BEST TAPAS (2005)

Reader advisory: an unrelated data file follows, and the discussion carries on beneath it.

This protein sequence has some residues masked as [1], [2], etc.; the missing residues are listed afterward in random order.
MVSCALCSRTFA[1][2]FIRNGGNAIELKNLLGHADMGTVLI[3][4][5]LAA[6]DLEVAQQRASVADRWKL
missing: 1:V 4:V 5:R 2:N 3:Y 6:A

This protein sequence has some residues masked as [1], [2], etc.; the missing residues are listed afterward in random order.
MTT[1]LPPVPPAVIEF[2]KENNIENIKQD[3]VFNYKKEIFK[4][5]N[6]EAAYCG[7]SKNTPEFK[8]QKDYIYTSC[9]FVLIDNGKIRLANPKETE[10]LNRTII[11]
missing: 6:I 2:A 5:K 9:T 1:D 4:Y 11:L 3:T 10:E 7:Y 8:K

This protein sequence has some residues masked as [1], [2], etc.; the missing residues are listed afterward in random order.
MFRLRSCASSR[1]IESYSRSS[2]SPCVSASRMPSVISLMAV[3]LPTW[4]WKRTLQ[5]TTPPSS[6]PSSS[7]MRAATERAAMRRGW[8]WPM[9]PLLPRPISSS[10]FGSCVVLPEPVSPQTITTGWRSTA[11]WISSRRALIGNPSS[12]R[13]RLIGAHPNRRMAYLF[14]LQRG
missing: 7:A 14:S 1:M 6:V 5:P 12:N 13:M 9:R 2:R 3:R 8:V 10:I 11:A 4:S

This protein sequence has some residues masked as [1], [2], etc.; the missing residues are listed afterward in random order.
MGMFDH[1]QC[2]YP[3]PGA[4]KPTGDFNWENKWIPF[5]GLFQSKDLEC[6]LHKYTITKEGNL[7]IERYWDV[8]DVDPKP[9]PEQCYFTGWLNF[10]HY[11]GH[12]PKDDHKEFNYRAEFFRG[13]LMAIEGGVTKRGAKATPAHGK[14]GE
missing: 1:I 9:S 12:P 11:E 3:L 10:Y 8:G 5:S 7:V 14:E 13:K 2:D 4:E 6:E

www.mosaicorestaurant.com Contrary to popular belief, the word tapa does not translate to "small snack" or "little bite," but rather it means "lid." The story starts in the mid-Nineteenth Century, when barkeepers in Andalusia and other warm regions of Spain would protect slender glasses of poured sherry against dust and insects by covering them with a piece of bread, cheese, sausage, or ham. Customers would satisfy their mid-afternoon hunger by eating the salty morsels on top of their glasses, which in turn made them want to drink more. It wasn't long before tapas became an attraction themselves, which they remain to this day in cafés and bars stretching from Seville to South Florida. A choice spot to enjoy them in the latter area would be Salero, the tapas-café-bar situated in the Firehouse Four building, right below its more formal sister from Spain, Mosaico. The setting is breezy, stylish, and relaxed (although crowded on weeknights, owing to its proximity to downtown). A fresh assortment of traditional hot and cold tapas is offered for between $2.50 and $5.00 per plate. Fried Camembert, tuna empanada, and a cazuelita of chorizo cooked in cider would be a nice warm trio to start with, contrasted by a chilled trilogy of white anchovies in vinegar, Serrano ham, and salted Spanish almonds. Most important, a fine selection of Spanish wines and a savvy menu of wine flights allow for pairing tapas with appropriate grapes -- which, remember, was the whole idea in the first place.
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